California Republicans all smiles about Paul Ryan

Jon Fleischman of the Orange County based Flash Report, a GOP blog.
Jon Fleischman of the Orange County based Flash Report, a GOP blog.
Frank Stoltze/KPCC

The hundreds of California Republican Party activists who gathered for their bi-annual convention in Burbank this weekend could hardly contain their enthusiasm Saturday.

“I’m ecstatic about the pick,” said Jon Fleischman of the Orange County based Flash Report, a GOP blog.

He was speaking, of course, about Wisconsin Congressman Paul Ryan, the man GOP presidential candidate Mitt Romney chose as his vice presidential running mate.

Fleischman called Ryan a “young, vibrant pick who is an articulate spokesman on economic issues.” Ryan is 42.

“I can’t wait for the first debate against Vice President Biden,” Fleishman said.

“It’s going to fire up the base,” said Clare Venegas of Irvine. “We’ll have a clear contrast. That’s what California conservatives are excited about.”

While it’s highly unlikely a Romney/Ryan ticket could win overwhelmingly Democratic California in November, excitement about Ryan could bring more Republicans to the polls in the Golden State. And that could affect Congressional races and various ballot propositions, including Governor Jerry Brown’s tax proposal.

Ryan’s selection may also prompt wealthy conservative Republicans in California to give more generously to Romney.

Amid the political placards and red, white and blue balloons inside the Burbank Marriott Hotel convention center, the party faithful most often spoke of Ryan’s budget plan.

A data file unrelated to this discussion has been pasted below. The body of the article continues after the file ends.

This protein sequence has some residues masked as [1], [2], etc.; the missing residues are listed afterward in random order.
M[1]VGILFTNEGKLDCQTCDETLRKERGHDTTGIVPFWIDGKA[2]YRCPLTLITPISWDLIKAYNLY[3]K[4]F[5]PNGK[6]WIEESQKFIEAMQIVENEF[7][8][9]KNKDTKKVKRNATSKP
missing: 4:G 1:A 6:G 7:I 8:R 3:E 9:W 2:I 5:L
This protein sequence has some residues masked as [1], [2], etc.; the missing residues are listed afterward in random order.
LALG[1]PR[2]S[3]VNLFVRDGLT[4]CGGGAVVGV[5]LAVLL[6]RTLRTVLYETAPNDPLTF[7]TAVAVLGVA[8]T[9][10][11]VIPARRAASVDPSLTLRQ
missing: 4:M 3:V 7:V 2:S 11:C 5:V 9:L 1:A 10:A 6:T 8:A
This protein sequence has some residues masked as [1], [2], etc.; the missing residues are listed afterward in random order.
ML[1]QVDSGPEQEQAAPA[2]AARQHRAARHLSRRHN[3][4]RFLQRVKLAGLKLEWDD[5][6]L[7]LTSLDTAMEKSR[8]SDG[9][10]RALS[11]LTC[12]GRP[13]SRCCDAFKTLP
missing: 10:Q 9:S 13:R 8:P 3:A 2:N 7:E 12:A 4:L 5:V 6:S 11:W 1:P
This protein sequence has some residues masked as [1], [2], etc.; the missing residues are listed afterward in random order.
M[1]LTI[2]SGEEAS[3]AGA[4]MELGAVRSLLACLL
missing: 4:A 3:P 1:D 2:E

“Paul Ryan has a blueprint on how to solve a lot of our economic problems,” said Manny Padilla of North Tustin. “He is a deep thinker.”

Some California Republicans were lukewarm to Romney during the early days of GOP primary — suspicious of his conservative credentials. The selection of Ryan allayed those concerns.

“His pick really shows Romney is focused on the fiscal health of the country,” said Ryan Trabuco of San Diego.

“I like Ryan because he’s almost a bit of a libertarian,” he added.

Fleischman, who once had his own misgivings about Romney, called Ryan an “out-of-the-box” decision that increased his confidence in the GOP’s presidential nominee.

Some here already are considering Ryan’s vice presidential candidacy as laying the groundwork for the future — regardless of whether Romney/Ryan wins. Conservative columnist John Fund was among them.

“Win or lose, I can give you the name of the Republican presidential nominee in 2016 or 2020.”